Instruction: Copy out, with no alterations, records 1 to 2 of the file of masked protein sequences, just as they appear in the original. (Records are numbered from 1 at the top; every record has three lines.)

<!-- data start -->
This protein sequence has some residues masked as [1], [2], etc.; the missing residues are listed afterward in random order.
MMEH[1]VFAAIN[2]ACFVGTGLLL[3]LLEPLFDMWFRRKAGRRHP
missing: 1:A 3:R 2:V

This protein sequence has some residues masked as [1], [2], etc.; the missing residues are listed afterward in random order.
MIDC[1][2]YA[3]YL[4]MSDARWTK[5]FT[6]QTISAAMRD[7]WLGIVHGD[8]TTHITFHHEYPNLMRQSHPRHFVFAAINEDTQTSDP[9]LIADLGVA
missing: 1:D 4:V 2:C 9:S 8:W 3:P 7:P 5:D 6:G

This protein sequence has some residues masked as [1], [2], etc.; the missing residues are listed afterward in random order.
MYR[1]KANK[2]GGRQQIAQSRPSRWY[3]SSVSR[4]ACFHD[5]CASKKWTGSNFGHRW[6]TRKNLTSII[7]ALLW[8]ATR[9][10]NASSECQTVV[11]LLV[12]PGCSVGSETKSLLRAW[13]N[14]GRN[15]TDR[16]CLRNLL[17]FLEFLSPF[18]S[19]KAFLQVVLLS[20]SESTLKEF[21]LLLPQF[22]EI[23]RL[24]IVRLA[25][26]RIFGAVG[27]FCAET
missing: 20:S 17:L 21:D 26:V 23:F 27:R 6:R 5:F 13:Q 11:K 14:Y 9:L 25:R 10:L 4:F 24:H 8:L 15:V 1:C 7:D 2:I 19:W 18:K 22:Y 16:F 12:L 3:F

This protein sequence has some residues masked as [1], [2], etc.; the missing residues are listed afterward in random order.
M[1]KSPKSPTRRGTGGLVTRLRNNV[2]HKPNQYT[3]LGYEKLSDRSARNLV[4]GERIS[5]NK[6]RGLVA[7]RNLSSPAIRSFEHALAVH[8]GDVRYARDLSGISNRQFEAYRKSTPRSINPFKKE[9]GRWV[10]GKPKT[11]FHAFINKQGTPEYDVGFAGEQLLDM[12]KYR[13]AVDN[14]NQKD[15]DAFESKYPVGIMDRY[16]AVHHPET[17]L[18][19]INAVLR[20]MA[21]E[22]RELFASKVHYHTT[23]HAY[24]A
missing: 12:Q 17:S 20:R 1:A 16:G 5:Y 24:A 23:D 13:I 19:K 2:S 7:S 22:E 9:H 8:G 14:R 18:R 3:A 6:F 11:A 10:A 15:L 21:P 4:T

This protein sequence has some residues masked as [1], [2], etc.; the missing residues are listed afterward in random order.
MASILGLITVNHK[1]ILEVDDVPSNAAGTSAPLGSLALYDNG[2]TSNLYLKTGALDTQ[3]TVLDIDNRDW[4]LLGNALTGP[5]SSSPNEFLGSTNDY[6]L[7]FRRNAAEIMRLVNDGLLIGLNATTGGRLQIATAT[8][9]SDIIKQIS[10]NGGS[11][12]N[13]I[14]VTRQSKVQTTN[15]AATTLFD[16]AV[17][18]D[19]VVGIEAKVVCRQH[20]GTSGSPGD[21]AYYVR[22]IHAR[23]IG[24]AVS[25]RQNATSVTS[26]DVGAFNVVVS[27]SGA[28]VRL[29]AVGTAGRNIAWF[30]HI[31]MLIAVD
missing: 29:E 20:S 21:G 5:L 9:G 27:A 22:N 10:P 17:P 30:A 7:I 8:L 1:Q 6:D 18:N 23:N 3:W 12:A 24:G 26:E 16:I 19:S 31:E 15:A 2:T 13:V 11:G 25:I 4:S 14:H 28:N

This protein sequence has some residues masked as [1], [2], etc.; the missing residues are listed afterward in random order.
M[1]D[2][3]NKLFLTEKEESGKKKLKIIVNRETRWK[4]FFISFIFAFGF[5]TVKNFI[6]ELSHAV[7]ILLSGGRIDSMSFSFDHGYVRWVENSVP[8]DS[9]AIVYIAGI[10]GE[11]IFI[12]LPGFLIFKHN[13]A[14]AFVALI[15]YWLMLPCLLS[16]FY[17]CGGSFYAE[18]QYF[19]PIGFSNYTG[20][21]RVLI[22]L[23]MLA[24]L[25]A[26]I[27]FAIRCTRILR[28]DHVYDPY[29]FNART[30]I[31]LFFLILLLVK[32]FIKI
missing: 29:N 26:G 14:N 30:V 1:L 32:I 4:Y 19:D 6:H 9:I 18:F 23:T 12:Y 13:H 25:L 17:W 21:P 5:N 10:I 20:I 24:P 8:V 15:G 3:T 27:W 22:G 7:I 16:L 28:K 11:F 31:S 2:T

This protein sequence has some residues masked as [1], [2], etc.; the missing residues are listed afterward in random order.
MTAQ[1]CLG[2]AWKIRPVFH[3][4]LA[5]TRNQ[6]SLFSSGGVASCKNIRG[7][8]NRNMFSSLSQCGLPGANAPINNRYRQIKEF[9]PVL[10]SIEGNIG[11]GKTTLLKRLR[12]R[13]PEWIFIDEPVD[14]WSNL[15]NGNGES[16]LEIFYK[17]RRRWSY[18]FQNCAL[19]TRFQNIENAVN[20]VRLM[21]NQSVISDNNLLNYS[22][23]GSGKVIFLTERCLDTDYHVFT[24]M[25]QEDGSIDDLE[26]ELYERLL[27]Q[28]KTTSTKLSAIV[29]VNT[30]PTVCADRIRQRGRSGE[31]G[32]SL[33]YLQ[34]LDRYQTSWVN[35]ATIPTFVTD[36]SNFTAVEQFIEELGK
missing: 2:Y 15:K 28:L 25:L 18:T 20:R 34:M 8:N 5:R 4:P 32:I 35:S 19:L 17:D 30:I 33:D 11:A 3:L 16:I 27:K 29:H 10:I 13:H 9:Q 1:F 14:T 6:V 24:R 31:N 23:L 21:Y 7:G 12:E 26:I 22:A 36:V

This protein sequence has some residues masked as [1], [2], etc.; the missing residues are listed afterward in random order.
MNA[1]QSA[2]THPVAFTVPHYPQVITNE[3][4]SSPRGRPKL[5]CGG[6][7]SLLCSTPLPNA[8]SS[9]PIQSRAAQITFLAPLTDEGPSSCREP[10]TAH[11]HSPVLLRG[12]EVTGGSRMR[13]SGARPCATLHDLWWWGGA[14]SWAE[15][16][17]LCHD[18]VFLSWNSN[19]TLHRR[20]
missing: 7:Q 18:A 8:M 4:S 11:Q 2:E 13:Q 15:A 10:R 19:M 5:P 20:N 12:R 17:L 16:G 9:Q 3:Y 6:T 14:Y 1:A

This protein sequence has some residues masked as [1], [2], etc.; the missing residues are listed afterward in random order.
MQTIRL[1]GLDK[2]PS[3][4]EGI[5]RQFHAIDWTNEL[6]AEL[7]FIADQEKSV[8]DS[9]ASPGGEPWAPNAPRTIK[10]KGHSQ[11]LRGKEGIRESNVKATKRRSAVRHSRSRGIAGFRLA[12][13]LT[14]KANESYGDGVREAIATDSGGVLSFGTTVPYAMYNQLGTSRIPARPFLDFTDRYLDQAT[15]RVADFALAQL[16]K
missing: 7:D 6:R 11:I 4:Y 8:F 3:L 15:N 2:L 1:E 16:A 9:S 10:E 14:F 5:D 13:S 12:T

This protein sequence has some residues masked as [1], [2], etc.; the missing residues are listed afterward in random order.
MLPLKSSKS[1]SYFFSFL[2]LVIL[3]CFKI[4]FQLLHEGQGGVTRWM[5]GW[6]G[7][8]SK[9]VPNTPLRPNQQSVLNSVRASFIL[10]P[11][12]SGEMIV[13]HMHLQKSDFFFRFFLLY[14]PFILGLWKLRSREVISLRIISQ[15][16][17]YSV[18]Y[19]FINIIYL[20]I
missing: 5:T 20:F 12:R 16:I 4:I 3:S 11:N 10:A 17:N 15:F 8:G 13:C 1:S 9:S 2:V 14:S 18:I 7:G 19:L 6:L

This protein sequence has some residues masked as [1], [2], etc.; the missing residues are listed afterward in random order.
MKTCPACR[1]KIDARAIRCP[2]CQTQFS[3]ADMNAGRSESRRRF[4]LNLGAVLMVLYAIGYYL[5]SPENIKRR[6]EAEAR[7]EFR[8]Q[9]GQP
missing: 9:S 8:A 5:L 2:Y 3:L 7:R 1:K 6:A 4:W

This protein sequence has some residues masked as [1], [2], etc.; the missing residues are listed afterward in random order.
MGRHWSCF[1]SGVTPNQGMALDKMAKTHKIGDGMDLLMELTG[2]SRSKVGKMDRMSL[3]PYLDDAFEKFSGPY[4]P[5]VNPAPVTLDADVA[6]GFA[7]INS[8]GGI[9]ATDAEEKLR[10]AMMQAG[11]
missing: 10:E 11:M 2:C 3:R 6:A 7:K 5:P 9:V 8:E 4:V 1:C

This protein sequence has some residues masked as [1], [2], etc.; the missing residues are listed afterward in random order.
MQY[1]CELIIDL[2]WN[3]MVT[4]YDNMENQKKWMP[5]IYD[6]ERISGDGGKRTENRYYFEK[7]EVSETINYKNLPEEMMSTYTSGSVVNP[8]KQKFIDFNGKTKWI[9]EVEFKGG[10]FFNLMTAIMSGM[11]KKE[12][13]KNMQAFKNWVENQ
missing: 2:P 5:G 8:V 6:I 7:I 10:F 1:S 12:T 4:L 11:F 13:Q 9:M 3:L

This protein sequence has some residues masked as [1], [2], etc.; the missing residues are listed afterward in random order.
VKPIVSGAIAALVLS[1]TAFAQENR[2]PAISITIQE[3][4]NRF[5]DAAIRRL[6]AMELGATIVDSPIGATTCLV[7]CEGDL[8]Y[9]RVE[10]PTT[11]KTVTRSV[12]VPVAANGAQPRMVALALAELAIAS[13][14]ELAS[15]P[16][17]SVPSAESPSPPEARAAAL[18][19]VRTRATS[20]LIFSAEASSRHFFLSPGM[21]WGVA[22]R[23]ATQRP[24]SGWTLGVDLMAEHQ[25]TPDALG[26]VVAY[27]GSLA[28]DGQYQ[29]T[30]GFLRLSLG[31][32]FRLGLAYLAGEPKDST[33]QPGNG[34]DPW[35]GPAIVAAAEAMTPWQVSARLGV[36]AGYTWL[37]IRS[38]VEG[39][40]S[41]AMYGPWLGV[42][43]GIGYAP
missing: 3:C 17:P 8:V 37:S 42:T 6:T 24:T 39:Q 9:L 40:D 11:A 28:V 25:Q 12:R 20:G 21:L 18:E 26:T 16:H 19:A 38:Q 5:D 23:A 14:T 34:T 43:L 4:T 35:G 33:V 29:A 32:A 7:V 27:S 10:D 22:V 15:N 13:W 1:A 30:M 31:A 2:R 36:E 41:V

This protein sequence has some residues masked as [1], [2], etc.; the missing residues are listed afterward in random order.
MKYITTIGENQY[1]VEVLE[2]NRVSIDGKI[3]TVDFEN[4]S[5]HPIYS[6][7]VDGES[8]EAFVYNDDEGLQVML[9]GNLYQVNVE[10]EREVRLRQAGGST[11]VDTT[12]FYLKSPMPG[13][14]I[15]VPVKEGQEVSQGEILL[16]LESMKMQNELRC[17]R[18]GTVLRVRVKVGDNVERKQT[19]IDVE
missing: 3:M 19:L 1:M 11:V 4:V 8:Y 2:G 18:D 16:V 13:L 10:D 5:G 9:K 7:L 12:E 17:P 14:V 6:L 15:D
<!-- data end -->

This protein sequence has some residues masked as [1], [2], etc.; the missing residues are listed afterward in random order.
MMEH[1]VFAAIN[2]ACFVGTGLLL[3]LLEPLFDMWFRRKAGRRHP
missing: 1:A 3:R 2:V

This protein sequence has some residues masked as [1], [2], etc.; the missing residues are listed afterward in random order.
MIDC[1][2]YA[3]YL[4]MSDARWTK[5]FT[6]QTISAAMRD[7]WLGIVHGD[8]TTHITFHHEYPNLMRQSHPRHFVFAAINEDTQTSDP[9]LIADLGVA
missing: 1:D 4:V 2:C 9:S 8:W 3:P 7:P 5:D 6:G